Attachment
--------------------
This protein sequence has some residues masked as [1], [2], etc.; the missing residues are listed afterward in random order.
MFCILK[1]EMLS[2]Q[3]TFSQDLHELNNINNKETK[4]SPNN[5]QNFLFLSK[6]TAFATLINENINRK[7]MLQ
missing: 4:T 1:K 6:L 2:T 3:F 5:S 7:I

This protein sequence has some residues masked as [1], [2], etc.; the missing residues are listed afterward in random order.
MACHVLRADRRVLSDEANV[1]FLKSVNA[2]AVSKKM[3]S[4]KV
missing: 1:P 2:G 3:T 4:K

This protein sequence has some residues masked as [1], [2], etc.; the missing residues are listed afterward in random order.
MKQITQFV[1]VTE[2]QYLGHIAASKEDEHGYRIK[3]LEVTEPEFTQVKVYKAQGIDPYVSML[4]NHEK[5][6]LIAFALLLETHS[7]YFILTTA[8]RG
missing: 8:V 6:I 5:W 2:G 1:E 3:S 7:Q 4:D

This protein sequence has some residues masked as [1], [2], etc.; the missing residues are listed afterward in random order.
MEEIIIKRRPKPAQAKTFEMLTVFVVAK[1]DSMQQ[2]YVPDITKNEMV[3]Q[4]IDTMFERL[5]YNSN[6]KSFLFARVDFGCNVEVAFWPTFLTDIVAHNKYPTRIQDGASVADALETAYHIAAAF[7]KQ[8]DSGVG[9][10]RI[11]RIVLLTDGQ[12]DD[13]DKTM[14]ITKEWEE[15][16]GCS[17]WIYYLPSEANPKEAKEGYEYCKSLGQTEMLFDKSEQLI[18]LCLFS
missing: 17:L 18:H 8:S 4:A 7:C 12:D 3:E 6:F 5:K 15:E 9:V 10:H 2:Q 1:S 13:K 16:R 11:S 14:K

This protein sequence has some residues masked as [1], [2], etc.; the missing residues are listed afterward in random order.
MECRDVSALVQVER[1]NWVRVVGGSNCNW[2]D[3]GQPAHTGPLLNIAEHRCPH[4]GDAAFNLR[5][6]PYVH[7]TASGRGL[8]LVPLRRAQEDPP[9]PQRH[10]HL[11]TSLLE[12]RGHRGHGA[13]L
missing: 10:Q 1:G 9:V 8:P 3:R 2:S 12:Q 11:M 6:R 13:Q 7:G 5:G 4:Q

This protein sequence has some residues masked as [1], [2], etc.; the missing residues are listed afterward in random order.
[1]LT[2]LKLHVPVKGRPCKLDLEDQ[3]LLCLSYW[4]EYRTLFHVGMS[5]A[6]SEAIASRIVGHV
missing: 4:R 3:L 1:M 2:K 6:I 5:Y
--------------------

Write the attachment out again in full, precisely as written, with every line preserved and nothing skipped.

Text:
This protein sequence has some residues masked as [1], [2], etc.; the missing residues are listed afterward in random order.
MFCILK[1]EMLS[2]Q[3]TFSQDLHELNNINNKETK[4]SPNN[5]QNFLFLSK[6]TAFATLINENINRK[7]MLQ
missing: 4:T 1:K 6:L 2:T 3:F 5:S 7:I

This protein sequence has some residues masked as [1], [2], etc.; the missing residues are listed afterward in random order.
MACHVLRADRRVLSDEANV[1]FLKSVNA[2]AVSKKM[3]S[4]KV
missing: 1:P 2:G 3:T 4:K

This protein sequence has some residues masked as [1], [2], etc.; the missing residues are listed afterward in random order.
MKQITQFV[1]VTE[2]QYLGHIAASKEDEHGYRIK[3]LEVTEPEFTQVKVYKAQGIDPYVSML[4]NHEK[5][6]LIAFALLLETHS[7]YFILTTA[8]RG
missing: 8:V 6:I 5:W 2:G 1:E 3:S 7:Q 4:D

This protein sequence has some residues masked as [1], [2], etc.; the missing residues are listed afterward in random order.
MEEIIIKRRPKPAQAKTFEMLTVFVVAK[1]DSMQQ[2]YVPDITKNEMV[3]Q[4]IDTMFERL[5]YNSN[6]KSFLFARVDFGCNVEVAFWPTFLTDIVAHNKYPTRIQDGASVADALETAYHIAAAF[7]KQ[8]DSGVG[9][10]RI[11]RIVLLTDGQ[12]DD[13]DKTM[14]ITKEWEE[15][16]GCS[17]WIYYLPSEANPKEAKEGYEYCKSLGQTEMLFDKSEQLI[18]LCLFS
missing: 17:L 18:H 8:S 4:A 7:C 12:D 3:E 6:F 5:K 15:E 9:V 10:H 2:Q 1:S 13:K 16:R 11:S 14:K

This protein sequence has some residues masked as [1], [2], etc.; the missing residues are listed afterward in random order.
MECRDVSALVQVER[1]NWVRVVGGSNCNW[2]D[3]GQPAHTGPLLNIAEHRCPH[4]GDAAFNLR[5][6]PYVH[7]TASGRGL[8]LVPLRRAQEDPP[9]PQRH[10]HL[11]TSLLE[12]RGHRGHGA[13]L
missing: 10:Q 1:G 9:V 8:P 3:R 2:S 12:Q 11:M 6:R 13:Q 7:G 5:G 4:Q

This protein sequence has some residues masked as [1], [2], etc.; the missing residues are listed afterward in random order.
[1]LT[2]LKLHVPVKGRPCKLDLEDQ[3]LLCLSYW[4]EYRTLFHVGMS[5]A[6]SEAIASRIVGHV
missing: 4:R 3:L 1:M 2:K 6:I 5:Y